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Fixing the Chicken-and-Egg Conundrum of Interdisciplinary Research Collaborations

UC San Diego Jacobs School of Engineering launches a pilot project to support the efforts of early-career faculty to build interdisciplinary research collaborations

Six headshots consisting of one man and five women.
Brian Aguado, Patricia Hidalgo-Gonzalez, Zeinab Jahed (top), Lisa Poulikakos, Yuanyuan Shi and Rose Yu (bottom). These UC San Diego Jacobs School of Engineering professors (pictured in alphabetical order) lead the inaugural projects funded through the Jacobs School Early Career Faculty Development Award.

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For many early-career faculty in engineering and computer science, building interdisciplinary research collaborations to the point that they are competitive for multi-year research funding is both a challenge and a priority. It's often a chicken-and-egg situation. How do faculty demonstrate a new collaboration is worthy of multi-year research funding if they don't have resources to get it started?

In 2023, the University of California San Diego Jacobs School of Engineering launched a new effort to address this chicken-and-egg challenge. The program is called the Jacobs School Early Career Faculty Development Award. It provides funding that pays for graduate students from two different labs to begin the collaborations. At least one of the two faculty must be an early-career professor.

"This program emerged from a conversation that I had at a lunch with early-career faculty. This is a great example of faculty proposing doable solutions to well known challenges," said Albert P. Pisano, Dean of the UC San Diego Jacobs School of Engineering. "The quality and creativity of the first round of collaborations we are funding is just outstanding. I'm working with my team to find the resources to expand this program. Here at the Jacobs School, we are absolutely dedicated to accelerating the careers of our faculty.”

"One way to accelerate faculty careers is to empower them to broaden and deepen their research activities. The breadth comes from partnerships and the depth comes from follow-on interactions that drive the faculty to have new insights in their respective fields," said Pisano.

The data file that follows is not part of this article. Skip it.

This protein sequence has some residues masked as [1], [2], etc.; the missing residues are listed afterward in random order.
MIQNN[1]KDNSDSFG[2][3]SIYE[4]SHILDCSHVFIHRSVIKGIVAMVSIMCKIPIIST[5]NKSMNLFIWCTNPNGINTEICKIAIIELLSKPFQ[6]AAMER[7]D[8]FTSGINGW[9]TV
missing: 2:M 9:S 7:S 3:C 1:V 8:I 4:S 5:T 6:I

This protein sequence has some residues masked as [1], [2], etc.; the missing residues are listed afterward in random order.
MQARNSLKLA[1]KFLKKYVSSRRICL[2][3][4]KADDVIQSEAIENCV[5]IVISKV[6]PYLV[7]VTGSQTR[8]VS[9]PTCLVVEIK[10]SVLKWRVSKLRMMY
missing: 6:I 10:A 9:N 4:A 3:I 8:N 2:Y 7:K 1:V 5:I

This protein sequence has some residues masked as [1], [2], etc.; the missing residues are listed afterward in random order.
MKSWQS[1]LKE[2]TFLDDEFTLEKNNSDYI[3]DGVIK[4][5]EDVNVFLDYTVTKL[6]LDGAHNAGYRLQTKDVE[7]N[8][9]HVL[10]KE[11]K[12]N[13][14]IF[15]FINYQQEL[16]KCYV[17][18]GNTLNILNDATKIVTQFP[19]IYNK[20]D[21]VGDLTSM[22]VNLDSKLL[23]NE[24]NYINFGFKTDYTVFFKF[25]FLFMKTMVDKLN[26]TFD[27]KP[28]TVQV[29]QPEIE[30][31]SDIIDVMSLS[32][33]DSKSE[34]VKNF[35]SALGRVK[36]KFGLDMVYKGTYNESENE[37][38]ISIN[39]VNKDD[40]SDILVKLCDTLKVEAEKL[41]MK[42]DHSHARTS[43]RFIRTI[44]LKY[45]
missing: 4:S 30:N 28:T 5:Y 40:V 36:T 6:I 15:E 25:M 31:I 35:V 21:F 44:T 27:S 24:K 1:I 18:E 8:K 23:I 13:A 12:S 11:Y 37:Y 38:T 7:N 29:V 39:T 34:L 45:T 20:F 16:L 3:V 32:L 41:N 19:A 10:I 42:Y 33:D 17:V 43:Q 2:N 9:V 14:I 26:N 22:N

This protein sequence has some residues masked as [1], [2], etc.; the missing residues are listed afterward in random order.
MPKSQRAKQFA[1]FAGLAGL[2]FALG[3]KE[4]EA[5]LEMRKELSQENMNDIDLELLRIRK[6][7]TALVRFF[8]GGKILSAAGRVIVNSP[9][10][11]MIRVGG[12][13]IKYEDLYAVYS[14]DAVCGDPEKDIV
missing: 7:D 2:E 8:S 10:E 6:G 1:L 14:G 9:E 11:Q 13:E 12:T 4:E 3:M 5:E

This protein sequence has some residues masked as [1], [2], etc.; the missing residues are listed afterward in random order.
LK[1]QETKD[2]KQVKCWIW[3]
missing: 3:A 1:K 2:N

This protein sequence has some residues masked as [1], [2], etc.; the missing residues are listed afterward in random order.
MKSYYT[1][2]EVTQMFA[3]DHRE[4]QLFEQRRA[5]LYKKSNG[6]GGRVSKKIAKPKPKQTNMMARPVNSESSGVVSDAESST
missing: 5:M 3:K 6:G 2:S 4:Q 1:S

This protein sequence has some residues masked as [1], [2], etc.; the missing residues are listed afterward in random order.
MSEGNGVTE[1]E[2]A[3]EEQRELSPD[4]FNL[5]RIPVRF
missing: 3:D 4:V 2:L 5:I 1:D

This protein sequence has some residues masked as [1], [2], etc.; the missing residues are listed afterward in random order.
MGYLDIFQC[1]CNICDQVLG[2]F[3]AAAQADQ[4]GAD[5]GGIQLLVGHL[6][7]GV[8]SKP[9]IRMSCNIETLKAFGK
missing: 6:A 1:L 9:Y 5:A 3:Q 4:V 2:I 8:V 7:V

The new program funds graduate students from two labs over the course of two quarters. By funding research collaborations that link two different disciplines, the program also provides exciting research experiences to graduate students.

"I'm excited to talk to both the faculty and the graduate students at the end of the two quarters to learn what they were able to accomplish and how they can leverage their findings for future success," said Javier E. Garay, Associate Dean for Research at the UC San Diego Jacobs School of Engineering. "We are absolutely dedicated to accelerating the careers of our early-career faculty while also providing our graduate students with the most fulfilling research experiences possible."

The teams and a short summary of their research projects are listed below.

AI-assisted recording of intracellular action potential waveforms from heart muscle cells
Zeinab Jahed, nanoengineering professor
Rose Yu, computer science and engineering professor

The fine features of action potentials of heart muscles are important biomarkers that could expand our understanding of a variety of heart problems described as cardiac dysfunction. Working together, graduate students advised by Professors Jahed and Yu are developing a Physics-Guided Deep Learning method for non-invasive recording of the true waveform of action potentials of heart muscle cells using nanoscale electronics and AI. Succeeding will enable new electrophysiology experiments that are not currently possible, but can be developed through the collective expertise of these two labs.

Determining sex-specific aortic valve tissue microstructures using nanophotonic materials
Brian Aguado, bioengineering professor
Lisa Poulikakos, mechanical and aerospace engineering professor

Aortic valve stenosis (AVS) is a common form of heart disease in people over 75, and it often leads to heart failure. The long-term goal of the collaboration is to address sex-specific disparities in AVS and to define non-invasive drug treatments for early stage AVS treatments. To do this, the graduate students advised by Professors Aguado and Poulikakos are developing new nanophotonic materials which enable an on-chip and label-free imaging platform to uncover the molecular and cellular mechanisms that drive sex differences in valve disease progression.

Reliable and local reinforcement learning for microgrid control
Patricia Hidalgo-Gonzalez, mechanical and aerospace engineering professor
Yuanyuan Shi, electrical and computer engineering professor

Graduate students advised by Professors Hidalgo-Gonzalez and Shi are developing automated control systems to manage the real-time mismatch between electricity generation and demand on microgrids that are powered by renewable energy sources. The control systems will use a kind of artificial intelligence (AI) technique called reinforcement learning (RL) in order to clear a hurdle in applying RL to power systems by providing stability and safety guarantees.

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